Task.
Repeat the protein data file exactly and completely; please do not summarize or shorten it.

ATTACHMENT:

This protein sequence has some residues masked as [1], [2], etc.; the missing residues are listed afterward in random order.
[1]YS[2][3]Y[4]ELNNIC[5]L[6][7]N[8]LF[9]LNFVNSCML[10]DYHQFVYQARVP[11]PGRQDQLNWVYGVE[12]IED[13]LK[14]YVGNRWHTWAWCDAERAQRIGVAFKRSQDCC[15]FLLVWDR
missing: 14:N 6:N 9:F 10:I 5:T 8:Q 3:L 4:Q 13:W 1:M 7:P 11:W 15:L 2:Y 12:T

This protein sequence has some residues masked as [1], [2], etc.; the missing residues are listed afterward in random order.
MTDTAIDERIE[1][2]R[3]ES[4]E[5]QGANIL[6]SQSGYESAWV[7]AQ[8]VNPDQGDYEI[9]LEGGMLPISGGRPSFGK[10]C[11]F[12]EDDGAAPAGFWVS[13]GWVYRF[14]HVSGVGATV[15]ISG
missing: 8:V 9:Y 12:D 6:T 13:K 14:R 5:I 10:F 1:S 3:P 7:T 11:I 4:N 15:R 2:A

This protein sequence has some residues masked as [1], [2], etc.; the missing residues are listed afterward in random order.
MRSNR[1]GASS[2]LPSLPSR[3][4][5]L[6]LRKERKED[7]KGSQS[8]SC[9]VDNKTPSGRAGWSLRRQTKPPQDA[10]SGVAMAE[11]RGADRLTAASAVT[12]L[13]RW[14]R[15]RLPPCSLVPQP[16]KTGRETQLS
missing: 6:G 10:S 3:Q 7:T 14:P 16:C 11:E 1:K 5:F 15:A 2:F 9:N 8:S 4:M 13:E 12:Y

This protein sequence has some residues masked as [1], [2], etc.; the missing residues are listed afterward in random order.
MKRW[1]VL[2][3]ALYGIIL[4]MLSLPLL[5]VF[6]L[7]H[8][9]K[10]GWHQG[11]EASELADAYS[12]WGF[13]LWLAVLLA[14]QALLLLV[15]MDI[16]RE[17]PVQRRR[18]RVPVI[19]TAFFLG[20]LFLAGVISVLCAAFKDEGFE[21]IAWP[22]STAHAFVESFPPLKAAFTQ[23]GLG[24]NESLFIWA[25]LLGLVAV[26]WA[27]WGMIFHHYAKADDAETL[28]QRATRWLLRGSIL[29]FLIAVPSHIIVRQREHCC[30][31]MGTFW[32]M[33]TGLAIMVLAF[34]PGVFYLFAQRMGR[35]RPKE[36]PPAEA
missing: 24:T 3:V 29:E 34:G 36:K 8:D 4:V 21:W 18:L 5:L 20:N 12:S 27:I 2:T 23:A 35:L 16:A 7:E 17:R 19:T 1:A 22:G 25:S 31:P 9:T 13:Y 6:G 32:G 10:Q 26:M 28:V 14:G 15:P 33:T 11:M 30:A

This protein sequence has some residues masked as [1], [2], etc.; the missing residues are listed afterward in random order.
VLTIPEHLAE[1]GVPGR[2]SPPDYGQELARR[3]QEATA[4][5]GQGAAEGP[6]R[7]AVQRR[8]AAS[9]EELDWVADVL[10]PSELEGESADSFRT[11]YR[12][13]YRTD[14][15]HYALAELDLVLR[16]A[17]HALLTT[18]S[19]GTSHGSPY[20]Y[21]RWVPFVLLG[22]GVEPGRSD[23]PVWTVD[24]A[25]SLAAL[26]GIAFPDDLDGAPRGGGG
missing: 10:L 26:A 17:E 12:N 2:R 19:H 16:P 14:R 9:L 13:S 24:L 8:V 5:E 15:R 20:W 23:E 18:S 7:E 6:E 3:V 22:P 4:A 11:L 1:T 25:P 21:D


This protein sequence has some residues masked as [1], [2], etc.; the missing residues are listed afterward in random order.
[1]YS[2][3]Y[4]ELNNIC[5]L[6][7]N[8]LF[9]LNFVNSCML[10]DYHQFVYQARVP[11]PGRQDQLNWVYGVE[12]IED[13]LK[14]YVGNRWHTWAWCDAERAQRIGVAFKRSQDCC[15]FLLVWDR
missing: 14:N 6:N 9:F 10:I 5:T 8:Q 3:L 4:Q 13:W 1:M 7:P 11:W 15:L 2:Y 12:T

This protein sequence has some residues masked as [1], [2], etc.; the missing residues are listed afterward in random order.
MTDTAIDERIE[1][2]R[3]ES[4]E[5]QGANIL[6]SQSGYESAWV[7]AQ[8]VNPDQGDYEI[9]LEGGMLPISGGRPSFGK[10]C[11]F[12]EDDGAAPAGFWVS[13]GWVYRF[14]HVSGVGATV[15]ISG
missing: 8:V 9:Y 12:D 6:T 13:K 14:R 5:I 10:F 1:S 3:P 7:T 11:I 4:N 15:R 2:A

This protein sequence has some residues masked as [1], [2], etc.; the missing residues are listed afterward in random order.
MRSNR[1]GASS[2]LPSLPSR[3][4][5]L[6]LRKERKED[7]KGSQS[8]SC[9]VDNKTPSGRAGWSLRRQTKPPQDA[10]SGVAMAE[11]RGADRLTAASAVT[12]L[13]RW[14]R[15]RLPPCSLVPQP[16]KTGRETQLS
missing: 6:G 10:S 3:Q 7:T 14:P 16:C 11:E 1:K 5:F 15:A 2:F 9:N 8:S 4:M 13:E 12:Y

This protein sequence has some residues masked as [1], [2], etc.; the missing residues are listed afterward in random order.
MKRW[1]VL[2][3]ALYGIIL[4]MLSLPLL[5]VF[6]L[7]H[8][9]K[10]GWHQG[11]EASELADAYS[12]WGF[13]LWLAVLLA[14]QALLLLV[15]MDI[16]RE[17]PVQRRR[18]RVPVI[19]TAFFLG[20]LFLAGVISVLCAAFKDEGFE[21]IAWP[22]STAHAFVESFPPLKAAFTQ[23]GLG[24]NESLFIWA[25]LLGLVAV[26]WA[27]WGMIFHHYAKADDAETL[28]QRATRWLLRGSIL[29]FLIAVPSHIIVRQREHCC[30][31]MGTFW[32]M[33]TGLAIMVLAF[34]PGVFYLFAQRMGR[35]RPKE[36]PPAEA
missing: 24:T 3:V 29:E 34:G 36:K 8:D 4:V 21:W 18:L 5:L 20:N 12:S 27:I 2:T 23:A 35:L 16:A 7:E 17:R 19:T 1:A 22:G 25:S 31:P 9:T 13:Y 6:G 32:G 10:Q 26:M 28:V 14:G 15:P 33:T 11:M 30:A

This protein sequence has some residues masked as [1], [2], etc.; the missing residues are listed afterward in random order.
VLTIPEHLAE[1]GVPGR[2]SPPDYGQELARR[3]QEATA[4][5]GQGAAEGP[6]R[7]AVQRR[8]AAS[9]EELDWVADVL[10]PSELEGESADSFRT[11]YR[12][13]YRTD[14][15]HYALAELDLVLR[16]A[17]HALLTT[18]S[19]GTSHGSPY[20]Y[21]RWVPFVLLG[22]GVEPGRSD[23]PVWTVD[24]A[25]SLAAL[26]GIAFPDDLDGAPRGGGG
missing: 10:L 26:A 17:E 12:N 2:R 19:H 16:P 14:R 9:L 13:S 24:L 8:V 5:E 15:R 20:W 23:E 18:S 7:E 6:E 3:V 22:P 4:A 11:L 1:T 25:P 21:D